MILAN — The first signs of a recovery in the Italian economy, the fashion industry’s choral efforts to bring luster back to Milan Fashion Week and a crop of new young designers leaving their mark on the scene contributed to an effervescent season that left retailers excited. “Milan is clearly taking big strides to compete on the global world. The city is alive and continues to reinvent itself both culturally and architecturally along with the fashion industry,” said Barbara Atkin, vice president, fashion direction, at Toronto-based Holt Renfrew. She lauded the high levels of craftsmanship, “elevating luxury to those customers that can afford it. On the other hand, Milan has been clever in understanding that more accessible price points are important to the future of their brands and as a result we are seeing an entire new level of offering with more democratic pricing.” She cited MSGM as a good example a contemporary label with affordable fashions. “It’s clear that the Italian Chamber of Fashion is shaking things up,” said Tancrède de Lalun, general merchandise manager of women’s and men’s apparel at Printemps in Paris. “There is a sudden energy in Milan, which was dozing off, as witnessed by extra catwalk shows and a slew of evening events like store openings and parties.”See All the Spring 2014 Collections From Milan Here >>Ken Downing, senior vice president and fashion director at Neiman Marcus, praised the steps taken to bring more excitement to Milan Fashion Week. “Is it there yet? No, but it’s a process and at least there is the conversation and people are interested,” he said. “There have certainly been more parties than a person can count this week, and many store openings. It’s nice to know that Milan Fashion Week and the [Camera Nazionale della] Moda realize there is a need to celebrate young talent. I am glad to see there is an openness and a realization that there needs to be more rev brought to this week. I am sensing it beginning to happen.” Balmy end-of-summer days helped lift the mood and retailers praised designs that highlighted Italian craftsmanship, enriched with luxury embellishments, a sophisticated sportswear look and soft constructions. “The most important message was the luxe sportif trend that permeated many of the collections,” said Jennifer Wheeler, vice president, women’s designer apparel, at Nordstrom. “It speaks to how our customers live and the need for ease in dressing.” Colleen Sherin, senior fashion director, Saks Fifth Avenue, said key trends include “midi-length skirts and dresses and cropped pants, tribal and painterly inspirations for beadwork and print design, and sheer layers. Athletic influences were everywhere, proving to be one of the biggest trends of the season thus far, with luxe updates to hoodies, bomber jackets, jogging shorts, track pants and sweatshirts. Plenty of ornamentation in the form of fringe, beads, sequins, appliqués and embroideries will give our customer something to get excited about.”RELATED STORY: Spring 2014 Collections — Milan's New Guard >> Here’s what retailers had to say: Jennifer Wheeler, vice president, women’s designer apparel, Nordstrom: Trend spotting: “Sportswear with new shapes and lengths in both skirts and pants, cropped tops, the relaxed baseball/bomber jacket and the sport sandals seen everywhere will all be fresh new updates for our customers’ wardrobes.” Favorite collections: Prada, Jil Sander, Marni and MSGM. Sound off: “We have some very big commercially important businesses out of Milan. In many cases, the designers’ runway presentation is a heightened vision of what we ultimately buy and what our customers love and appreciate from the Italian designers. The commercial and more salable versions we will find in the showrooms are key here.” On Milan: “The show calendar is too long and would best be served by tightening up the schedule by a few days. There should be at least three to four major shows a day, which would help eliminate gaps in between shows.” Jennifer Cuvillier, style director,Le Bon Marché, Paris: Trend spotting: “Milan was very exciting this season with a great emphasis on Italian craftsmanship in the use of fur, leather and embroidery. The season was rich in novelty, with a focus on luxurious comfort for a powerful woman. Sporty details or silhouettes, and soft constructions of layers and materials, were the hallmarks of Milan Fashion Week.” Favorite collections: Marni, Fendi and Prada. Business outlook: “We are open to new brands and we feel confident for the coming season, given the strong collections seen on the market so far.” Linda Fargo, senior vice president fashion office and store presentation, Bergdorf Goodman: Trend spotting: “Luxury, artistry and best-of-class craftsmanship are alive and well in Milan. Trends which registered here included ultraluxe sportif, shirt dressing, the newer longer lengths, fall-for-spring colors, as well as the popular pale pastels, florals and tropicalia in prints and appliqué. ” Favorite collections: “Prada gave us an unparalleled collection and memorable ‘fashion moment.’ Fendi was both forward-looking and sophisticated, and pushed their DNA for innovative materials beyond known limits. Jil Sander is clearly on her game. The rich hippie lived beautifully at Cavalli and Etro. Fausto Puglisi impressed and rocked the house.” Sound off: “We’re still looking for new voices to emerge here, especially given all the know-how and resources, which are clearly in abundance in Italy. The sun and full moon smiled on us!” Cindy Ho, fashion director, 360 Style, Kuwait: Trend spotting: “The season is generally fine. Some brands are playing safe and some are very bold. Some take simplicity as modernity these days. Some take craftsmanship strongly as the uniqueness of the brand. It depends on the customer need and the value they think of. It is a mixed seasonal message.” Favorite collections: Bottega Veneta, Marni and Prada. “They all have done a unique and yet beautiful collection. The sporty touch at Prada and Marni will definitely draw a younger crowd of clientele. Not to mention the craftsmanship, such as the embellishment origami effect on the PC, which is stunning. Yes, I think the week is working well.” Brooke Jaffe, operating vice president and fashion director, women’s ready-to-wear, Bloomingdale’s: Trend spotting: “Longer lengths in both skirts and dresses, embellishment, artist prints, a continuation of the white story and the mandatory foot-bed sandal.” Favorite collections: Fendi, Prada, No. 21 and Versace. Sound off: “This was a good season. Milan felt celebratory and filled with artistic whimsy. There was lots of excitement as new flagship boutiques were unveiled and the 30th birthday of the Moschino brand was feted. A true belief in artistry, craft and the use of luxe fabrics felt like its own celebration. Milan moments included the whimsy and interesting juxtapositions. At Prada, fashion became theater and this was exciting as you truly felt you didn’t know what would be next. It was a magical show; the murals were fantastic. “Fendi was simply gorgeous. The tiered dresses and the delicacy in design was divine. I loved the mesh dresses at the conclusion of the Versace show. There was such incredible energy at the show it made you forget you were at the last show of the day. Other highlights included Gloria Gaynor’s live performance at Moschino’s 30th anniversary party.” On Milan: “There was a lot do and see, but the schedule felt very efficient this season.” Justin O’Shea, buying director, Trend spotting: “I don’t feel there are any overriding trends from Milan this season. Everyone was kind of doing their own thing, almost solidifying what their label represents.” Favorite collections: Prada and Roberto Cavalli Sound off: “I am focusing on brands that have a strong, individual identity. Seasonal trends are coming out on the high street faster than the collections can deliver, so the luxury customer wants to have something authentic and original.” Business outlook: “We are increasing our budgets. We have a particularly strong sales performance currently from our Italian brands, such as Fendi, Bottega Veneta, Dolce & Gabbana, Roberto Cavalli, Etro, Jil Sander and Emilio Pucci. So I am excited to continue growing these brands on” On Milan: “I think Milan Fashion Week is just in a transitional phase. My business is increasing significantly, so performance is not the issue. It’s just the competitive fashion weeks, London and Paris specifically, are offering more influential collections. However, fashion is all about ‘cycles,’ and I believe Milan is not far from making a comeback.”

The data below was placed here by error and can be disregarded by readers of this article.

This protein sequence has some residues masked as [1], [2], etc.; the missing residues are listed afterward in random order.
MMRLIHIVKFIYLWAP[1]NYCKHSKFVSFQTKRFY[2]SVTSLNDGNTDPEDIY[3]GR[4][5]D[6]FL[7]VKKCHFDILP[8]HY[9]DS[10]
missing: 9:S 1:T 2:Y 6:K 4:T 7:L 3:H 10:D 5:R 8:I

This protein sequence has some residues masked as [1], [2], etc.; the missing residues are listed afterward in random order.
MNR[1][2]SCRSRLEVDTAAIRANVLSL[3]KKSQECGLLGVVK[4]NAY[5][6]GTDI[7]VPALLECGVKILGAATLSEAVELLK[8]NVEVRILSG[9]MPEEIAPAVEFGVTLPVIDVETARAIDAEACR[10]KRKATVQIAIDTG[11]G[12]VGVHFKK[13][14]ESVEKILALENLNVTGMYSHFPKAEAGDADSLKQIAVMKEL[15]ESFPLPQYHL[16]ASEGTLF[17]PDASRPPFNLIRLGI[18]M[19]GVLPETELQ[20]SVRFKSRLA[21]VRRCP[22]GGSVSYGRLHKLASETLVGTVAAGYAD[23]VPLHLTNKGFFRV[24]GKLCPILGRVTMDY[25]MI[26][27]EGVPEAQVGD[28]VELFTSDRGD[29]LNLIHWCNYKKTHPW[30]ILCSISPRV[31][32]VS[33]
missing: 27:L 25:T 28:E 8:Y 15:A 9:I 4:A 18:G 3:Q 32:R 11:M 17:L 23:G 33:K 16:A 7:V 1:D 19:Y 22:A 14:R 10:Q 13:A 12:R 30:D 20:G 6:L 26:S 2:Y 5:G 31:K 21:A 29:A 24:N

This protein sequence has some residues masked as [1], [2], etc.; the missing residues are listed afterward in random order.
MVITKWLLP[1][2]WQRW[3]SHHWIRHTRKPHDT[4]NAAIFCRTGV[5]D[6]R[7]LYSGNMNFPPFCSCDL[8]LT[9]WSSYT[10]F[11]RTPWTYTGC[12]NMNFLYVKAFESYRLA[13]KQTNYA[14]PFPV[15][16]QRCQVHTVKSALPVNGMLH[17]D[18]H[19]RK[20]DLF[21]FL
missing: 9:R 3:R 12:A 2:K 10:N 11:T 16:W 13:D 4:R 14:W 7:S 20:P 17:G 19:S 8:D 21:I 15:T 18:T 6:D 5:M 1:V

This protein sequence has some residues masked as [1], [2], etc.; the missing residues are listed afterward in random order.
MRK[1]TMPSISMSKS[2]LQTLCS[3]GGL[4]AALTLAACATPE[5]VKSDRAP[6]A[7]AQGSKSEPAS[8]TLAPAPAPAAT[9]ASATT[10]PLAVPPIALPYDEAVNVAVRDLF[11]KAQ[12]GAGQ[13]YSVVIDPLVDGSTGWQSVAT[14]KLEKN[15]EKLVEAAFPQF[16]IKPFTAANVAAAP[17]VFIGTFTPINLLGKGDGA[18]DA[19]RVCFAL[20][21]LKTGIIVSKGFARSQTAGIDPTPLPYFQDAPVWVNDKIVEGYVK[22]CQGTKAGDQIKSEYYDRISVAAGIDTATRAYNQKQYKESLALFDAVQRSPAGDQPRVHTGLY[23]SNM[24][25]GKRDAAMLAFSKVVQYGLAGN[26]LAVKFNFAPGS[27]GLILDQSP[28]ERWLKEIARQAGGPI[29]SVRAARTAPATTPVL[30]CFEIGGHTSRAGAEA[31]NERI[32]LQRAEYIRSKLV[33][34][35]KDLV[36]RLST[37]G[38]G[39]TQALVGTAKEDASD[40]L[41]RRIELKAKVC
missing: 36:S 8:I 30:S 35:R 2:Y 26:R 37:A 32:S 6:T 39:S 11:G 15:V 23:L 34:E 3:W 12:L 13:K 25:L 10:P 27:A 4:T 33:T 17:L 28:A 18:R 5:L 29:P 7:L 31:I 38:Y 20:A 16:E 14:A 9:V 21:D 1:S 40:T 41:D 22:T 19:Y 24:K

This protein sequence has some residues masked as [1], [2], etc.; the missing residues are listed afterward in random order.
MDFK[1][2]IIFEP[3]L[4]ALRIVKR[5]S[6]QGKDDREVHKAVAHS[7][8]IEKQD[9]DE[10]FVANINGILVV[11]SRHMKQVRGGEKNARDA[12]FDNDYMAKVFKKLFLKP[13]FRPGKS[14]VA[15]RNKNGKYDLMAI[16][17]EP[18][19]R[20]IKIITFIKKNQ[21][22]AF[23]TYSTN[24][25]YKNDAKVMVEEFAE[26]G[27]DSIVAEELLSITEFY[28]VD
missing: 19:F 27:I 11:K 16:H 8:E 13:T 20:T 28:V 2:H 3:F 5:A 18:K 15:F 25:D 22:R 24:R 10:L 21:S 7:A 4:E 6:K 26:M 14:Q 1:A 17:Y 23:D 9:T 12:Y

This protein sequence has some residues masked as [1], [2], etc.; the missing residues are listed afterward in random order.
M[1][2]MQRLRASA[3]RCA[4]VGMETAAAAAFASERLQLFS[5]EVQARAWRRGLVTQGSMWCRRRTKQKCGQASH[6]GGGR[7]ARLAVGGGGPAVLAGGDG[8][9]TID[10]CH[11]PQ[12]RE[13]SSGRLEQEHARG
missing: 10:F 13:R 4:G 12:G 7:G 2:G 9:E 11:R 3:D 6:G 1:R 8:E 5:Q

Helen David, head of women’s wearand fine jewelry, Harrods: Trend spotting: “The following trends were all prominent: boho luxe, luxe sports, feminism-ladylike and color.” Favorite collections: Bottega Veneta, Roberto Cavalli and Emilio Pucci. Sound off: “Milan is known for its commerciality and this season it didn’t disappoint. The collections were upbeat and feminine with strong colors and wearable silhouettes.” Business outlook: “As our business continues to grow, so do our budgets. The developments across women’s wear over the last few years have had a very positive impact on our trade growth, and all categories will see budget increases whilst the strategy continues to be about beautifully crafted collections and a point of difference.” On Milan: “With many of our mainstay large commercial brands based in Milan, it is always a week I look forward to, and I enjoy building on our strategy with our key partners at the brands.” Ken Downing, senior vice presidentand fashion director, Neiman Marcus: Trend spotting: “White everywhere, especially the little white dress, the importance of that white shirt and shirt-dresses. Certainly, there is a whole play on the 1990s that is in the air, and interesting tropical prints. This idea of a deeper, moodier, more autumnal palette has also become very important in Milan, and my sense is that it will probably move forward as we go into Paris.” Favorite collections: Fendi, Prada, Jil Sander and Fausto Puglisi. Sound off: “The calendar is so sporadic because it’s all or nothing, feast or famine. We go from New York, which is overbooked; London moves at a pretty good clip, and we get to Milan and there are two shows, three shows a day. We like the idea of a constant amount of shows that is stimulating and exciting us, so we can see want we need to see. I would like to see Fausto Puglisi move to the beginning of the week, to have that new fresh talent really kick the week off in a very robust way.” Tiziana Cardini, fashion director, La Rinascente, Italy: Trend spotting: “There are two well-defined and clearly evident approaches in Milan, either a very conceptual one, linked to art, such as in Prada, Jil Sander, Marni, Bottega Veneta and Antonio Marras, or a sexy, sensual one with a strong erotic message, with Emilio Pucci, Roberto Cavalli, Fausto Puglisi, Versace and Dolce & Gabbana.” Favorite collections: Prada, Marni, Roberto Cavalli and Jil Sander. Sound off: “There is more buzz around young designers, which is very positive, as the problem in Milan for some time has been the lack of new talent, and there are names that are showing a certain consistency, but they will need to be supported. Fausto Puglisi, Andrea Incontri, Marco de Vincenzo, Alexis Martial at Iceberg are all promising.” On Milan: “Yes, there is a new energy and effort, more involvement of press, retailers and institutions. It’s a good start for a richer future. The La Scala event was fantastic, a good example of those events and cultural presentations in sync with the city.” Tancrède de Lalun, general merchandise manager of women’s and men’s apparel, Printemps, Paris: Trend spotting: “Sophistication and embellishment were key to justifying product and making it desirable. The poor weather last spring has had no impact — we definitely saw a very fresh and feminine spring season. The brands stayed true to their respective traditions and DNA. Nobody took any big risks stepping into unknown territory.” Favorite collections: Prada, Marni and Dolce & Gabbana. Business outlook: “The level of energy we felt will have to be confirmed over the coming seasons, but we are thinking of keeping our Milan budgets stable.” Barbara Atkin, vice president, fashion direction, Holt Renfrew: Trend spotting: “There was a stronger focus on sportswear and separates dressing. Items that will define the season are vests and sleeveless jackets, softly tailored jackets, cropped tops and shorts, fluid cropped pants, sarong-style skirts and languid and lean pencil skirts, shirts and romantic blouses and lightweight toppers.” Favorite collections: Prada, Fendi, Etro, Marni, Brunello Cucinelli, Roberto Cavalli, Dolce & Gabbana, Giorgio Armani, Fausto Puglisi, MSGM and newcomer Stella Jean. Sound off: “We are experiencing a strong business trend with our designer collections and our budgets are designed to fuel this trend. We are excited about the newness we are finding in the multibrand showrooms and are finding more to bring home in the contemporary market, a category that we have never pursued in Milan before.” Colleen Sherin, senior fashion director, Saks Fifth Avenue: Favorite collections: Prada, Etro, Stella Jean, Roberto Cavalli and Marni. Sound off: “Overall, the Milanese collections presented a strong point of view. The more minimalist aesthetic seen in New York gave way to maximalism here in Milan, with a focus on craftsmanship and lavish embellishments.” On Milan: “Milan has desperately needed an infusion of young designer talent. Stella Jean’s showing this week was a positive move in the right direction, as was the addition of MSGM to the official calendar. Franca Sozzani’s ‘Who Is on Next?’ initiative has been effective in bringing global attention to the new generation of Italian-produced designers, with Aquilano.Rimondi (formerly 6267) being one of its success stories.” Tomoko Ogura, senior fashion director, Barneys New York: Trend spotting: “We continue to see autumnal colors, particularly rust and chocolate brown, in addition to pastel hues like blush and pale yellow. The pairing of crop tops and bandeaux with below-the-knee lengths is a standout.” Favorite collections: Fendi, Valextra and Gianvito Rossi. On Milan: “There is a renewed energy in Milan. It’s refreshing to see an emergence of developing talent in the city. Pleasantly, there’s more to see and do during fashion week as well, which keeps us engaged. There are beautiful stores that have opened this week in Milan, in addition to the fantastic ‘Fendi and the Cinema’ exhibition. The vibe overall this Milan Fashion Week is noticeably positive. Fausto Puglisi is one to watch. The energy of his show was uplifting and his youthful spirit is one that we are looking for in Milan.” Antonia Giacinti, owner, Antonia, Milan: Favorite collection: Fendi Business outlook: “We will keep buying those brands reflecting our taste. Despite the fact that we are very focused on the big luxury fashion labels, we will continue our search for interesting, niche names. We have just opened a new 5,382-square-foot store, thus we are definitely increasing our budgets.” Laura Larbalestier, buying director, Browns, London: Trend spotting: “Well, gold is the color. And a new twist on sportswear, the evolution of sportswear, from Prada and Marni.” Favorite collections: Prada, No. 21 and Marni. Business outlook: “We want to continue to develop the shoe business and buy into strong looks. We are increasing our budgets especially on key show looks — the stronger and more fabulous the better.” On Milan: “I think there were some great things and all of our Italian designers are performing well this season.” Leila Yavari, fashion director, Trend spotting: “Sporty luxe and Nineties revival were on display.” Favorite collections: Roberto Cavalli, Emilio Pucci and Jil Sander. Business outlook: “We are a fast-growing company and, season after season, we experience double-digit growth. Our buying budget increases accordingly.” On Milan: “Milan has taken steps in the right direction to reboot and maintain its status as a fashion capital, and the energy of Milan Fashion Week reflected the efforts made by Camera della Moda this season. We hope this continues and think there is a great deal of potential for the city of Milan to offer a platform for young designers, which is a development we hope to see in seasons to come.”